I spent fifty hours setting up my new computer, and I feel a mixture of shame and pride about it.
We spend a lot of our lives in our computers. Working, socializing, relaxing. On the work laptop, at the home desktop, on the phone in bed.
We live in our computers, and we do little things to make ourselves feel more at home in them — a little more cozy. We change the wallpaper, install some new apps, buy a pretty case and some stickers for the back. We find ways to make our devices different from other peoples’. We personalize what we can. What we’re permitted.In 2008, I bought my first iPhone. Shortly after, I bought my first Macbook Pro. Coming from Linux, the Apple ecosystem felt clean and fresh. It felt like checking into a hotel. Everything I will need was laid out on the counter, and anything else could be arranged by the concierge (perhaps for a fee). I made myself at home.
Over the years, I started to feel disassociated from my devices. They were mine, but they didn’t feel mine. The immersion of ownership would frequently break as a corporate policy kicked my favorite app out of their store, or a feature I wanted was forbidden by the exposed API, or the pressure to buy newer hardware grew each year with forced software upgrades.
Imagine living in a hotel. You check in, put your backpack down on the luggage rack, and kick off your shoes. It’s a little different from your last hotel, but also the same. A television that you avoid, not because there is work to do but because the remote looks kind of gross. A lamp that is using up the only power outlet next to the bed, which you need for charging your phone overnight. There is a desk, but the padded office chair doesn’t lift enough to use it comfortably.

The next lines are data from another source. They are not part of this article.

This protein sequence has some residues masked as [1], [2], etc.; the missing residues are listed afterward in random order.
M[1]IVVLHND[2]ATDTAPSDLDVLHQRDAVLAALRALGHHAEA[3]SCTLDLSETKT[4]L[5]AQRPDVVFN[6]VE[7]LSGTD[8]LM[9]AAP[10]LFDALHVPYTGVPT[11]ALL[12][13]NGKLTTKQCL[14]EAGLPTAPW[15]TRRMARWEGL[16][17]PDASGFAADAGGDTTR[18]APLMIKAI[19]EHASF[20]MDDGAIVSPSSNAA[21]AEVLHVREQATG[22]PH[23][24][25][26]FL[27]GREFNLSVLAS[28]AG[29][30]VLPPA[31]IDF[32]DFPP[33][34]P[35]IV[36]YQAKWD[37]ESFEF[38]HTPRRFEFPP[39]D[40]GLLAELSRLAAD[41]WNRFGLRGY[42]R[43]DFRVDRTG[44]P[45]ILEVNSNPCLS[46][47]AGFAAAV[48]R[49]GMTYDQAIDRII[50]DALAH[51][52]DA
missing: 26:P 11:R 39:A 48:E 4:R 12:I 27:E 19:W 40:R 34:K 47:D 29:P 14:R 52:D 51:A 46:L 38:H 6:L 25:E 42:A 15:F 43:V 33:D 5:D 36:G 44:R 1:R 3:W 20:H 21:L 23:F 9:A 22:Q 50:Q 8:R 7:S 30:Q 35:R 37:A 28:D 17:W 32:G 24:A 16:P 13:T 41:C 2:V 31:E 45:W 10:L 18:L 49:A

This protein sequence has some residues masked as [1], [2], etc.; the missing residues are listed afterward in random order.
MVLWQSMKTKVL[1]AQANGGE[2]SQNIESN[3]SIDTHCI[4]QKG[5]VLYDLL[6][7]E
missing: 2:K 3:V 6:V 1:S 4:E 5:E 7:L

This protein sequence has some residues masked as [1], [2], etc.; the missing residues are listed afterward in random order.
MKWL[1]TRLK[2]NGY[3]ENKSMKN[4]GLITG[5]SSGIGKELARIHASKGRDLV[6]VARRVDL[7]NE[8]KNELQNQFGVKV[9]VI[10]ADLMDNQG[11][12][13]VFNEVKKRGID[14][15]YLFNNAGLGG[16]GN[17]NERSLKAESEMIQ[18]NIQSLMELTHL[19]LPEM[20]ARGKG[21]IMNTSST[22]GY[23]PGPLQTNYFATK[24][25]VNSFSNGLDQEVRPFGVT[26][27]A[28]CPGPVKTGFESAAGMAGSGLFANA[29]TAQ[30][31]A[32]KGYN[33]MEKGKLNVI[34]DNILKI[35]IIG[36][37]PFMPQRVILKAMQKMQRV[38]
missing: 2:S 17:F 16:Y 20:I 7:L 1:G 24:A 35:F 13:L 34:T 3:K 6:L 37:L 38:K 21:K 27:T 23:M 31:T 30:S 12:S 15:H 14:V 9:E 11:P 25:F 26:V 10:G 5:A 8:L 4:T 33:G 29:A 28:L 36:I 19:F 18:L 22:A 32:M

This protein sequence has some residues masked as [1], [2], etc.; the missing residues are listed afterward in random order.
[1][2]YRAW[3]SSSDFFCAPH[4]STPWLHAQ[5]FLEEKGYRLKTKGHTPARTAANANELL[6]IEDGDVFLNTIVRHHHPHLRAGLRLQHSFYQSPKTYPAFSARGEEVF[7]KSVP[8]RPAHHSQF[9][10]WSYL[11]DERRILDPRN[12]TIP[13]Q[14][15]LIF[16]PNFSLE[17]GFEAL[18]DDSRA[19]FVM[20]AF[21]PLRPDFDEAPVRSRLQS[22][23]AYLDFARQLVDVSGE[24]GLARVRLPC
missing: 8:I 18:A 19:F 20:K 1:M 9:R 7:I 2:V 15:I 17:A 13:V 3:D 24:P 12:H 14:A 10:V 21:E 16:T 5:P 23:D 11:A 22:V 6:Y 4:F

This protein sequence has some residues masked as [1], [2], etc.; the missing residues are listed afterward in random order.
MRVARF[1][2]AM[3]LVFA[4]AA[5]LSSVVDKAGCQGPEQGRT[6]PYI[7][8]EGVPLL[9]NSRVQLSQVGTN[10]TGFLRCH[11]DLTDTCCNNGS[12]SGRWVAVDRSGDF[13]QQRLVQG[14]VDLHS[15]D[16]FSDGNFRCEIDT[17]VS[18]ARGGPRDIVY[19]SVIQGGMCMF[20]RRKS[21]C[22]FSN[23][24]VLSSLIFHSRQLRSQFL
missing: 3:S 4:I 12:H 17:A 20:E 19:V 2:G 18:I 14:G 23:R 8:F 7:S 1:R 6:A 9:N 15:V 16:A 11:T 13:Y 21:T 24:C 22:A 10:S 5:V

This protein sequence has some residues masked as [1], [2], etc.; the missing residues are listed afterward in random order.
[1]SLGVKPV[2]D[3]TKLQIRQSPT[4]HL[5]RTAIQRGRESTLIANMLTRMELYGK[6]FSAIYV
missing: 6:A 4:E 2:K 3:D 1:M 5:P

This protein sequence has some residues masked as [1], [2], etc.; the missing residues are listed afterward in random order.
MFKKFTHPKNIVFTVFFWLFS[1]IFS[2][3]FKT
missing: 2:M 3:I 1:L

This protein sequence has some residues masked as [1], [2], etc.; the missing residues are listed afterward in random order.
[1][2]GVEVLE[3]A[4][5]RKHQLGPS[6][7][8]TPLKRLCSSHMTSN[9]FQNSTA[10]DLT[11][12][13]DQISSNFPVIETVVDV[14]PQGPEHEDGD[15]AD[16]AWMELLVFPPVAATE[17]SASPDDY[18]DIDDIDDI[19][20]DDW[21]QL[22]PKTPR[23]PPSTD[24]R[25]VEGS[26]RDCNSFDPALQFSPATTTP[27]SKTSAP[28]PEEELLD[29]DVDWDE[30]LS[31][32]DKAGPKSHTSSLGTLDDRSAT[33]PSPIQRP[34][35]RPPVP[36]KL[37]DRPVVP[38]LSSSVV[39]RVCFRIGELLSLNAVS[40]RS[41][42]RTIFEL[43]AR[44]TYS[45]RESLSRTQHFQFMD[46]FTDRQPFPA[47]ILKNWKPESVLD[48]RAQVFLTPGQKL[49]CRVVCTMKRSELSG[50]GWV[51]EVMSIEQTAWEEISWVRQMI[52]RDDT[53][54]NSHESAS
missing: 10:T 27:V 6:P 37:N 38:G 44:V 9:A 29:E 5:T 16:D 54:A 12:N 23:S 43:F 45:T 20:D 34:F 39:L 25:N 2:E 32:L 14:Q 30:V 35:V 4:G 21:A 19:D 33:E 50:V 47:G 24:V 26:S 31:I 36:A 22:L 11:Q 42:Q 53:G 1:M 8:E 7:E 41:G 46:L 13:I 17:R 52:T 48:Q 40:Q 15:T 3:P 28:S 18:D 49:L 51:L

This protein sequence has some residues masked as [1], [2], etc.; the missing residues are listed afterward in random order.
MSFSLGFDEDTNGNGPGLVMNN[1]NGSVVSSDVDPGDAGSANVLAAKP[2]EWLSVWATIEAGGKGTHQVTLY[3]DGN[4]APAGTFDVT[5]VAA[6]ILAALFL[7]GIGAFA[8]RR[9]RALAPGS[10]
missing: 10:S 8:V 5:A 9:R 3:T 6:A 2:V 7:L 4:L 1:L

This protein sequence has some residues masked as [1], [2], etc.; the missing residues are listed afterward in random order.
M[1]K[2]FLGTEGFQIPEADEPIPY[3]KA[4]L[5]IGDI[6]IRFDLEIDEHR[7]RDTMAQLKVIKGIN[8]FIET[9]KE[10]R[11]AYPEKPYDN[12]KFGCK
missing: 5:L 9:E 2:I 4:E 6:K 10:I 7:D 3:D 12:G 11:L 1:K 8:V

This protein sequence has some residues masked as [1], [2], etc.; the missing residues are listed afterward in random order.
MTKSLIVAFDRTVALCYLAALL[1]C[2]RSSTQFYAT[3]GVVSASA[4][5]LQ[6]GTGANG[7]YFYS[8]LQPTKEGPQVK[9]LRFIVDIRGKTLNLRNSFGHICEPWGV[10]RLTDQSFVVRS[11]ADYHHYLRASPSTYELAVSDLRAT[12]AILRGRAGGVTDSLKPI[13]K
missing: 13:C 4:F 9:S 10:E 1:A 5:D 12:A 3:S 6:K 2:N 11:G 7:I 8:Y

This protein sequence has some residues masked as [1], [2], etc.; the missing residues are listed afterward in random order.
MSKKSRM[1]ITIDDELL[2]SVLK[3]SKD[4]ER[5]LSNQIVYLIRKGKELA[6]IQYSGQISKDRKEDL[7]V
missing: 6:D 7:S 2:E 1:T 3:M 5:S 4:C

You’ll be in the hotel for a while, so you can make yourself comfortable and add a bit of yourself to it. You request a fish bowl from the concierge, and you name the fish Chee (short for Cheeto). You bring some chocolates from the Quik Mart a few streets away. You play some music on the complementary bluetooth speaker.
Ultimately, the hotel is an organism that operates outside of you. The unfinished chocolates disappear after a cleaning. The speaker keeps disconnecting sporadically. They take Chee away.
I switched to Android a few years back (after Lollipop came out, the first good Android). This week, I am giving up my fourth Macbook Pro — my final Apple device. Apple makes beautiful devices that were unrivaled for a long time, but convenience and uniformity comes at a price. I have come to crave fragmentation.The shame is obvious: I didn’t spend those fifty hours doing things like building better insulin control software for diabetic people or campaigning for affordable housing.
I spent those hours building my perfect computer home. Like a fresh cabin in the wilderness, there were some false starts. Some kernel modules were missing, or the full-disk encryption was misconfigured. At one point, about twenty hours in, I knocked it all down and started from the foundation again.
I learned very much — about binary firmware embedding in the kernel and LUKS disk encryption and systemd quirks.
More than anything, I made it feel mine. I will keep tweaking everything throughout the lifetime of this laptop and I’m sure much of the configuration will survive to the next. Lay out some area rugs, new cutlery, softer lighting, art for the walls. Hopefully not fifty hours in one week, but a few hours here and there. With each improvement, I will feel more at home, and there is no limit to what I can do.
I am proud of my new computer home.